For example, in 1991 the Mexican Government began selling the 18 largest banks it had seized back in 1982 -- but restricted experienced foreign banks from bidding. The sale of the telephone company and two airlines, Mexicana and Aeromexico, was no exception. As time progressed, some of the newly owned and managed companies seemed to be in little better position than when controlled by the government. Under the new round, open bidding to both domestic and foreign investors and greater scrutiny to ensure an ability to meet financial requirements is likely to minimize, if not eliminate, the problems caused by past practices.
Instead of simply selling the railroads to the highest Mexican bidder, the Mexican Government studied various options for their sale. The first option considered a 50 year concession for the entire railroad system to one qualified owner. Other options split the system into competing private railroads.
Reportedly, in June more than 500 potential domestic and foreign investors attended a meeting in which Mexican transportation officials explained their privatization plans. With the publishing of bidding rules and actual bidding to commence as early as this fall, final plans call for the division of the railroads into three concessions.
Several large U.S. and European lines are considering making offers for the Mexican railroads. Union Pacific and others appear interested in the routes running north to the border and serving automobile plants. Before some companies bid, however, they are requesting answers from the Mexican Government as to the new owners' degree of flexibility on work force and passenger services issues.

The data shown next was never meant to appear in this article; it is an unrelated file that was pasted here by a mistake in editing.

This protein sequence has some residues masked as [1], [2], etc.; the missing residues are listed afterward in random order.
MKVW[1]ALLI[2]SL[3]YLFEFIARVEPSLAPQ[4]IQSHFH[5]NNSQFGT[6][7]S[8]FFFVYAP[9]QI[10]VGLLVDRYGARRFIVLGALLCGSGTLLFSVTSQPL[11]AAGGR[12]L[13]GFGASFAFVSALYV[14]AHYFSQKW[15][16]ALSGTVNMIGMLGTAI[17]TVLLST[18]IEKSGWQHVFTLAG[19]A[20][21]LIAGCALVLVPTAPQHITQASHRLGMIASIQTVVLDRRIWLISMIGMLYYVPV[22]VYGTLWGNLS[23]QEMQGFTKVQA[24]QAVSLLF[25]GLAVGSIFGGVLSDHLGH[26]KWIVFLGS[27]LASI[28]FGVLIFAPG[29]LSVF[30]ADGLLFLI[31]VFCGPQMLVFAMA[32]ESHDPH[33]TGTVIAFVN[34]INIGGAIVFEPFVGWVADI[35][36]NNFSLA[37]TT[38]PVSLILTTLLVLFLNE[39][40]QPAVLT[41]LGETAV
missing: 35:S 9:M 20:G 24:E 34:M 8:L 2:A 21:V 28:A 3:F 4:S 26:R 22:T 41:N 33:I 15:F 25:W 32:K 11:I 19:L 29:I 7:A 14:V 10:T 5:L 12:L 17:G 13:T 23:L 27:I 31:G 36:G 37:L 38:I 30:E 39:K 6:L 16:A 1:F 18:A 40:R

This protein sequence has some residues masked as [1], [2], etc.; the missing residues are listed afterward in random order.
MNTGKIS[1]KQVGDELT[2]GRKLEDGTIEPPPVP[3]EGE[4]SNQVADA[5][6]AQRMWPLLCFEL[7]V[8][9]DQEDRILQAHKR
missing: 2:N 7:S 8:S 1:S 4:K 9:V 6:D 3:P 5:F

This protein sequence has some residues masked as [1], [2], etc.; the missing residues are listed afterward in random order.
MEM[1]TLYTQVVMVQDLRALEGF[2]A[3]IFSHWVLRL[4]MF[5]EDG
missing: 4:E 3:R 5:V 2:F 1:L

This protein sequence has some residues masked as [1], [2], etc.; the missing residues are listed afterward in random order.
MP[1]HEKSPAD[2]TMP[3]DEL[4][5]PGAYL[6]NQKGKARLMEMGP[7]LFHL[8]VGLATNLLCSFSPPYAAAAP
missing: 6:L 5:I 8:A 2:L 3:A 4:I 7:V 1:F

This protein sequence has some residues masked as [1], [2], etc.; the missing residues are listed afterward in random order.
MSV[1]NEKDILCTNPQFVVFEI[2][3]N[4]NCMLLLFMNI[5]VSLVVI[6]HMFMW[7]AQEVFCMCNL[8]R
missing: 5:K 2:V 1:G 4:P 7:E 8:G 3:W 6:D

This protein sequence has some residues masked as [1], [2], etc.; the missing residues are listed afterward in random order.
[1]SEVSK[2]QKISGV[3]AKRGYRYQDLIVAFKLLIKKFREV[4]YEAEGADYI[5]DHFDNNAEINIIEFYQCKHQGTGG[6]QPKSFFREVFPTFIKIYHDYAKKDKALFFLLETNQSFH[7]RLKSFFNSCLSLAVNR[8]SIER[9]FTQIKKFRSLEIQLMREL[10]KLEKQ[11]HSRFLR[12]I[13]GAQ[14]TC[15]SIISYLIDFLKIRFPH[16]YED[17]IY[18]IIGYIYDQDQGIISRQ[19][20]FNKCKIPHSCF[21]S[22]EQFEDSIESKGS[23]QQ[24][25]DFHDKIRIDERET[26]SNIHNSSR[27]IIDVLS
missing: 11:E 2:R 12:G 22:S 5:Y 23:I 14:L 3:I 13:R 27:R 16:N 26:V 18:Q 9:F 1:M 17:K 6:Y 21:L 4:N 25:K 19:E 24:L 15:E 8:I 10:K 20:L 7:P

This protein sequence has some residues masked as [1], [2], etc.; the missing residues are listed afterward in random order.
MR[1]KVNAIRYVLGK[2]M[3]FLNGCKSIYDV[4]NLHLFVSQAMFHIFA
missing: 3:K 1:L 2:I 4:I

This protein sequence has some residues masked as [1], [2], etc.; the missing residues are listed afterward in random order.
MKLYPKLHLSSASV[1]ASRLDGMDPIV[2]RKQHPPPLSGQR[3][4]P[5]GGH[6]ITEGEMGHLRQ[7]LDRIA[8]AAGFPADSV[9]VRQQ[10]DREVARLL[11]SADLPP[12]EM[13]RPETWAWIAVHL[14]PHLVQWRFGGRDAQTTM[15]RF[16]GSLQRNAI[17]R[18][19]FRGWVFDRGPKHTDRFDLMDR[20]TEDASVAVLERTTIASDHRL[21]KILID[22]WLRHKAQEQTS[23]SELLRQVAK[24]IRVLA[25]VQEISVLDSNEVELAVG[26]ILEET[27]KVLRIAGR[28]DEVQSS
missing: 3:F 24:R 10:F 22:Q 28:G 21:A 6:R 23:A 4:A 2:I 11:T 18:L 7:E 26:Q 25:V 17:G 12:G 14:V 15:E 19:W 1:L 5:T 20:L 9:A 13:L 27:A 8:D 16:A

Under the North American Free Trade Agreement, Pemex, the Mexican state-owned oil company, was not opened to investment as many U.S. companies had hoped. However, while the production of natural gas remains the domain of Pemex, several activities related to getting the product to market are for the first time open to foreign investment. These new opportunities reportedly attracted about 120 U.S. companies to a series of three day meetings recently held in Mexico City sponsored by the U.S. Department of Energy and Mexico's Secretaria de Energia.
Continued privatization and further opening of Mexican sectors to foreign investment will continue to substantially enhance economic progress and speed recovery in Mexico. Just as important, as the short-term economic crisis abates, U.S. investors in Mexico will have the chance to establish a strong new foothold in Mexico that benefit them well into the future.
The People's Republic of China has one of the fastest growing economies in the world. Its gross national product (GNP) increased 13.4% in 1993 and 11.5% last year. Its growth is projected to increase by 9% next year and about 8-9% annually through the end of the century -- one of the highest in the world.
Certain regions in China -- especially those along the coast -- are booming, as many of the residents are becoming more prosperous. Political and economic decentralization has allowed each region to pursue its own interests as local governments and enterprises gain greater autonomy on a daily basis. Some 8,000 companies now have import and export rights. This trend will likely continue.
Foreign trade as a percentage of China's GNP now accounts for nearly 40 percent. From 1991 to 1994, U.S.-Chinese bilateral trade almost doubled -- reaching more than $48 billion. From 1993 to 1994, the United States edged up 18.4% to achieve 12.2% of Chinese import market share. And for the first two months of this year, U.S. exports to China rose 28.6% faster than the same period last year -- a considerable jump when compared to the much smaller 5.7% increase in exports from 1993 to 1994. Although more recent data is not yet available, this trend appears to be continuing.
Principal exports to China include boilers and machinery; aircraft; fertilizers; electrical machinery; and cotton, including yarn and woven fabric.